CPI reports have come back stated Inflation has climbed 7%. What of course does this mean for Bitcoin? Many Bitcoin enthusiast have stated that Bitcoin is the hedge against inflation and a store of value, similar to the way Gold is. Only 21 million Bitcoin will be put into circulation under the computer protocol that governs issuance, though that figure isn’t expected to be reached for several decades. As of January 12, Bitcoin has seen a 3% increase. Not necessarily the biggest increase, but something to take note of.
The largest digital asset by market value rose as much as 3.3% to $44,085 Wednesday, following the release of the consumer price index, which climbed 7% in 2021. That means inflation in the U.S. registered its biggest annual gain since 1982. Some market participants had speculated that the increase would be higher, helping to send other so-called risk assets such as stock higher.
Still, Wednesday’s advance was a welcome reprieve to anyone who had been watching prices slump over the past few weeks as the Federal Reserve turns more hawkish. New retail investors haven’t been piling in since the early-December Bitcoin crash, according to a Blockforce Capital analysis that used Glassnode data. Making matters worse is that most of the short-term market participants — who have largely come into the market in recent months — are underwater their investments. As of Tuesday, the average price they paid was higher than the price of a single Bitcoin, Blockforce’s Brett Munster wrote in a note.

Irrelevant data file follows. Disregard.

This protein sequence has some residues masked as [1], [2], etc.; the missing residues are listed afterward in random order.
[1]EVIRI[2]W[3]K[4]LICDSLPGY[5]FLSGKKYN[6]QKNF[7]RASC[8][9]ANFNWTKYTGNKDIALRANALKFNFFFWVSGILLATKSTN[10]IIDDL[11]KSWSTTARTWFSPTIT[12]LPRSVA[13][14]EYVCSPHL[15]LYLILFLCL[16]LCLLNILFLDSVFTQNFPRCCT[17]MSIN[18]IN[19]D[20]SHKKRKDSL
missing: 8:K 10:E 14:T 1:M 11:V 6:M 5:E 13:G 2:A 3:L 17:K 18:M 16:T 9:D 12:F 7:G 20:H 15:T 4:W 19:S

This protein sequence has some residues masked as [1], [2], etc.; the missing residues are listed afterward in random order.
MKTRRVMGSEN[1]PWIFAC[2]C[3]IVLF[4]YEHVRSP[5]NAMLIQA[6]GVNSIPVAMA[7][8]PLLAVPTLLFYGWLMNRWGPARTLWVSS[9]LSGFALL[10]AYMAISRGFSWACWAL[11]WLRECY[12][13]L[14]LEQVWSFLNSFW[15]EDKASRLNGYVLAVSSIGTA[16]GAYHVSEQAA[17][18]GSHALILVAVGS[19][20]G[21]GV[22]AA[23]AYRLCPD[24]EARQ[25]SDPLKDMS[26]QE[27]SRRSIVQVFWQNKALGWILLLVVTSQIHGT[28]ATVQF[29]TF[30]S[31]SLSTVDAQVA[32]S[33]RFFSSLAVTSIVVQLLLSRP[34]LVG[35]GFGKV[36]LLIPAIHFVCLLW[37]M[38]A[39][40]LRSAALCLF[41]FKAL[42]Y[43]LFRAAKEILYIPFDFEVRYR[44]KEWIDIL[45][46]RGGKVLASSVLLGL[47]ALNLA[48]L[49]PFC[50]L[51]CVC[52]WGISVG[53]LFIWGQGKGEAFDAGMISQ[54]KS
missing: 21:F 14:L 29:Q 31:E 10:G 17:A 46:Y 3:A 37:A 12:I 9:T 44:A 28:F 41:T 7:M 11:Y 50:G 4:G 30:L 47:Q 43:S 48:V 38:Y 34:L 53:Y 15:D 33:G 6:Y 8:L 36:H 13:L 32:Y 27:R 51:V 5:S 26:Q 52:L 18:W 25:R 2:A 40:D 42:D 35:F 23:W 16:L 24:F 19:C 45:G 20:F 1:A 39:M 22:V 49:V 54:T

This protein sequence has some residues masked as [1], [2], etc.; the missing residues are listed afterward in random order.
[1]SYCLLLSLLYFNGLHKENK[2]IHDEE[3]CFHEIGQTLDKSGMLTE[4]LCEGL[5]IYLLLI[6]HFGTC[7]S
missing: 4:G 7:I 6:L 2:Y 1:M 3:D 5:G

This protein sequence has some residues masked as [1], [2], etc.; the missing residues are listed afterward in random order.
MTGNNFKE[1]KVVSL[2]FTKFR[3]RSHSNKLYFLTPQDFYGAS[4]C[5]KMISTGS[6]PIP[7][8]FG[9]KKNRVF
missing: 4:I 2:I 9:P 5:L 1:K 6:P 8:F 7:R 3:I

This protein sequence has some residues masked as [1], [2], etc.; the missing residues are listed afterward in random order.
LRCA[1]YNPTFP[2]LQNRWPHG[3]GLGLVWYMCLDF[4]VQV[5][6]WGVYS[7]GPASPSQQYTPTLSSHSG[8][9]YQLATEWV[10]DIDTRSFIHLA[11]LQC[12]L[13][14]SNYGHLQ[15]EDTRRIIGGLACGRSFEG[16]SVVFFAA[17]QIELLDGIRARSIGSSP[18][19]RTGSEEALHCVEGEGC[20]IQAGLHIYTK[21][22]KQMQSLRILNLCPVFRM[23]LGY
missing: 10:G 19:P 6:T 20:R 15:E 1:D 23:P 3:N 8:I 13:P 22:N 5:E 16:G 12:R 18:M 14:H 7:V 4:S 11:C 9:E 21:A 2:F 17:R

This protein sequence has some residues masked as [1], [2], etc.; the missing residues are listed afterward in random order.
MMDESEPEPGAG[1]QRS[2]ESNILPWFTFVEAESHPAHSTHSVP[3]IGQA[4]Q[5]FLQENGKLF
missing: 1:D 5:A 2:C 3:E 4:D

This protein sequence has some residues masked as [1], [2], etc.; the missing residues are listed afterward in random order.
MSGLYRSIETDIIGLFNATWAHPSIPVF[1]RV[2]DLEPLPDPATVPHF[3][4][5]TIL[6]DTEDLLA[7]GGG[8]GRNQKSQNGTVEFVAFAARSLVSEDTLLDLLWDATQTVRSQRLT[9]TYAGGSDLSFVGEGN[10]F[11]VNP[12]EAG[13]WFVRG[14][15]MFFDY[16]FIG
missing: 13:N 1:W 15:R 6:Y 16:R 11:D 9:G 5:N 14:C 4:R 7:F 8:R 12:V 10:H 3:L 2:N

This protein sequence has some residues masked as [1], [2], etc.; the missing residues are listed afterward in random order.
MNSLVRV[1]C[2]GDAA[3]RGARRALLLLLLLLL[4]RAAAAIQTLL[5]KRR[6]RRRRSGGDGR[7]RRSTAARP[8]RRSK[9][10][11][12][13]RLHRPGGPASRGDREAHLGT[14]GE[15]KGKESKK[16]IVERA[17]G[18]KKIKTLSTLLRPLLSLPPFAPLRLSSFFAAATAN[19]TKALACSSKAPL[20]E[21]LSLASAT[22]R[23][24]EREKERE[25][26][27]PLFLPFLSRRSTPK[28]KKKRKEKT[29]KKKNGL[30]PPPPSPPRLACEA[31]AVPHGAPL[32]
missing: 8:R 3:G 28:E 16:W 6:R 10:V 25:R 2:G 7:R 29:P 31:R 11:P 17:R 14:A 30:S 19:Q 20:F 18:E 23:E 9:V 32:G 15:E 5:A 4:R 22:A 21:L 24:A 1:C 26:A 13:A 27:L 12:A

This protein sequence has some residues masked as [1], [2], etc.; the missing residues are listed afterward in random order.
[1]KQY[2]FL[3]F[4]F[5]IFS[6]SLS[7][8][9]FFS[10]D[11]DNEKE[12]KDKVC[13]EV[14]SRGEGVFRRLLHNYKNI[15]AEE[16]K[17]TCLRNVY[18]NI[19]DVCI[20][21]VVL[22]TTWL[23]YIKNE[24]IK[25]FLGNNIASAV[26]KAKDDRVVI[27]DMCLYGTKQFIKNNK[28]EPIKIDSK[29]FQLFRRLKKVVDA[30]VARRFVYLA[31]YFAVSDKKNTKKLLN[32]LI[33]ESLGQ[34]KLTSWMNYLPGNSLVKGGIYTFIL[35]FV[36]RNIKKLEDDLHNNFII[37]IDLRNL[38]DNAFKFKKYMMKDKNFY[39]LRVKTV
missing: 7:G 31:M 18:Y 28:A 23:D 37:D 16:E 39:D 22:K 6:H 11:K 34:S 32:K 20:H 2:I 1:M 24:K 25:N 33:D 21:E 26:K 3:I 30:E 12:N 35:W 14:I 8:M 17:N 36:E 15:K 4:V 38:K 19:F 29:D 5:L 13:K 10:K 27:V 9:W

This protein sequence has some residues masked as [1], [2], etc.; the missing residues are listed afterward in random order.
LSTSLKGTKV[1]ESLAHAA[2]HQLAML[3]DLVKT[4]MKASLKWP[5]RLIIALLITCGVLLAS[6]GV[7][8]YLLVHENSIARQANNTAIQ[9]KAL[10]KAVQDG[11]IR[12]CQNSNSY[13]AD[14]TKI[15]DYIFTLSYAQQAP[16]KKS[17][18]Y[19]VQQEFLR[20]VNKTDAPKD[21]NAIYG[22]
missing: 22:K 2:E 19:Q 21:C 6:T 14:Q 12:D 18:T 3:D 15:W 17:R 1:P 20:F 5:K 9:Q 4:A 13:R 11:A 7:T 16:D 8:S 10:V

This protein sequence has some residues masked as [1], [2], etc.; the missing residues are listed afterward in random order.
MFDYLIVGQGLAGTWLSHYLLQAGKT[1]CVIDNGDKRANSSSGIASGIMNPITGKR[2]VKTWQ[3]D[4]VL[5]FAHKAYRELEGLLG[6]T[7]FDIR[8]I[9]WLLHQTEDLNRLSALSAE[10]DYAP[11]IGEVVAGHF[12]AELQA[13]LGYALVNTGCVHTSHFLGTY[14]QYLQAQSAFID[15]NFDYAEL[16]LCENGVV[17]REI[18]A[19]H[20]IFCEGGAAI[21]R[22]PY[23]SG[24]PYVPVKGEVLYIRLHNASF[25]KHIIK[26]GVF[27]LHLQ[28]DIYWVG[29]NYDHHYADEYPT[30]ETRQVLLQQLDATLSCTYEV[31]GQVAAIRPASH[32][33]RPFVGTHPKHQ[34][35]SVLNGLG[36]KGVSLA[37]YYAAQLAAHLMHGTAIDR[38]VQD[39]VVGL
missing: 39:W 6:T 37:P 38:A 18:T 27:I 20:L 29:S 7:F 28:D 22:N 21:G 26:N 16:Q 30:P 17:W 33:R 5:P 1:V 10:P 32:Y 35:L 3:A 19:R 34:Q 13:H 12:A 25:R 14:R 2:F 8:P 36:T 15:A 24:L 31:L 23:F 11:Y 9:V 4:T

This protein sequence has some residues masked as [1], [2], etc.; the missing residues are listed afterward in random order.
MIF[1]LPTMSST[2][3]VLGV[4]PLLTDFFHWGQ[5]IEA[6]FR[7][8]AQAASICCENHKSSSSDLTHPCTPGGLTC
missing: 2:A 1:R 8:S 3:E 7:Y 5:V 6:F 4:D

There’s still a lot of uncertainty regarding Bitcoin’s role with inflation. According to CNBC, Investors largely expect the Fed to start raising rates in March. Fed Chairman Jerome Powell, at his confirmation hearing Tuesday before the Senate banking panel, did not provide any specific dates but acknowledged that as long as current conditions persist, rate hikes are on the way.